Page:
Bizagi offers a Web service connector (which is part of its Integration layer) promoting easy configuration to invoke external Web services.
This connector supports both invoking standard SOAP Web services and REST services.
In this article we will focus on describing integration with external REST services (RESTful services as considered Web-based services).
For integration with external SOAP Web services, refer to Invoking SOAP Web services.
Version 11 introduces a powerful feature for B2B integration which considers REST services, known as Bizagi Connectors.
It is strongly recommended for you to use Bizagi Connectors, given that with Connectors you have further extensibility possibilities.
For more information about this feature, refer to Bizagi connectors.
RESTful services integration
The following image illustrates how Bizagi easily integrates RESTful services through its Web services connector:
The information exchange between Bizagi and the external system is done through standard XMLs.
In this way, the integration is independent from the platforms or technologies involved, and the programming language used in the services implementation.
Before moving on in this article, we will briefly list some REST services characteristics, and mention some differences between REST services and traditional web services (SOAP); mainly because both are important and frequently used in applications (one approach doesn't seek to replace the other).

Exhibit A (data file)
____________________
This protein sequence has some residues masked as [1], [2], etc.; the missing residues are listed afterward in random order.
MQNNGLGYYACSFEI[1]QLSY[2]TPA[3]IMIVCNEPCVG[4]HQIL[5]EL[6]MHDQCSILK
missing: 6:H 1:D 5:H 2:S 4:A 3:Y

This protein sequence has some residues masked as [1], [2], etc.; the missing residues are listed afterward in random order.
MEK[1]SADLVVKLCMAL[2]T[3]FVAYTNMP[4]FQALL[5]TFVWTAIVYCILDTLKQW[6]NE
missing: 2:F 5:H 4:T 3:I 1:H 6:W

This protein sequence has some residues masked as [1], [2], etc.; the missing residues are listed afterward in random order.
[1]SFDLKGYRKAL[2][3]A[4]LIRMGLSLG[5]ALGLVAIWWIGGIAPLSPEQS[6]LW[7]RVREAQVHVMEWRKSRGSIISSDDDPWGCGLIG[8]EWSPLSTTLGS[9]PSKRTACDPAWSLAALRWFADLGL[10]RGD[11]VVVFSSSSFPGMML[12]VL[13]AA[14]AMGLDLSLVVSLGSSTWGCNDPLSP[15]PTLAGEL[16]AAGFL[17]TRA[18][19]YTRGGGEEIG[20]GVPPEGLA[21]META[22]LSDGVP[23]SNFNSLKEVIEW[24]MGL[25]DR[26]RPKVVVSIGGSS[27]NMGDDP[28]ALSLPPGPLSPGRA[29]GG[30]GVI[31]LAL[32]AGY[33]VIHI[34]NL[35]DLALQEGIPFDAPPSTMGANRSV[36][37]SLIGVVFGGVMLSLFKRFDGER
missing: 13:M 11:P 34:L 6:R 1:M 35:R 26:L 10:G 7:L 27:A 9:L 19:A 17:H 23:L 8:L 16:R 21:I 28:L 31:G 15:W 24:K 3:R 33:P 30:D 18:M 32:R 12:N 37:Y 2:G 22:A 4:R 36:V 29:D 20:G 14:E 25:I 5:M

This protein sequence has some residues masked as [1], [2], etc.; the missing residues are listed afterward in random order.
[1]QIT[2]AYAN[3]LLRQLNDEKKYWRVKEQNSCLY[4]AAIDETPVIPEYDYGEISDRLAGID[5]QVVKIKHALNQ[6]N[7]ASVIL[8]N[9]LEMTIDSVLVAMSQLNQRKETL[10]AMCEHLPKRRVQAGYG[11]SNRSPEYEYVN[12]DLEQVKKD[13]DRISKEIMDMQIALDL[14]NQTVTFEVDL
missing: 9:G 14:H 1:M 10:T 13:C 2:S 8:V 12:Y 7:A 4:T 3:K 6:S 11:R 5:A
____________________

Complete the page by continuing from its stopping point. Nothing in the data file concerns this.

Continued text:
REST services compared to SOAP web services
First of all, it is important to understand that REST services as a concept, was reinforced as the best alternative for consulting information from mobile devices.
According to this idea, through mobile devices it is frequent to want to get online information contained in Web sites in an agile way (such as geographic maps, general Web information, social networks updates, currency exchange rates, weather report, commercial products pricing, etc.). This is why REST services expose information as "resources" to be consumed via HTTP (or HTTPS).
Having said this, REST services design and use have a different approach to that presented by SOAP web services. SOAP web services are meant for a SOA design in internal corporate systems, with the possibility of stronger or additional security measures for their access.
When consuming SOAP or REST, invocation configuration differs as follows:
When invoking a SOAP web service, the system itself can interpret and make use of a previous definition of the Web service (its expected input and output structure). This is described through the WSDL published at the SOAP web service's design and construction.
When invoking a REST service, by default, there is no definition available for this service's input parameters and output structure, that a system can automatically interpret. This task is delegated to the user making the invocation.
About REST services
REST services present four possible methods (which are the four HTTP methods) to consume their exposed resources: Get, Post, Put, and Delete. Each method to serve each possible action for the resource matter (to read, create, update or delete).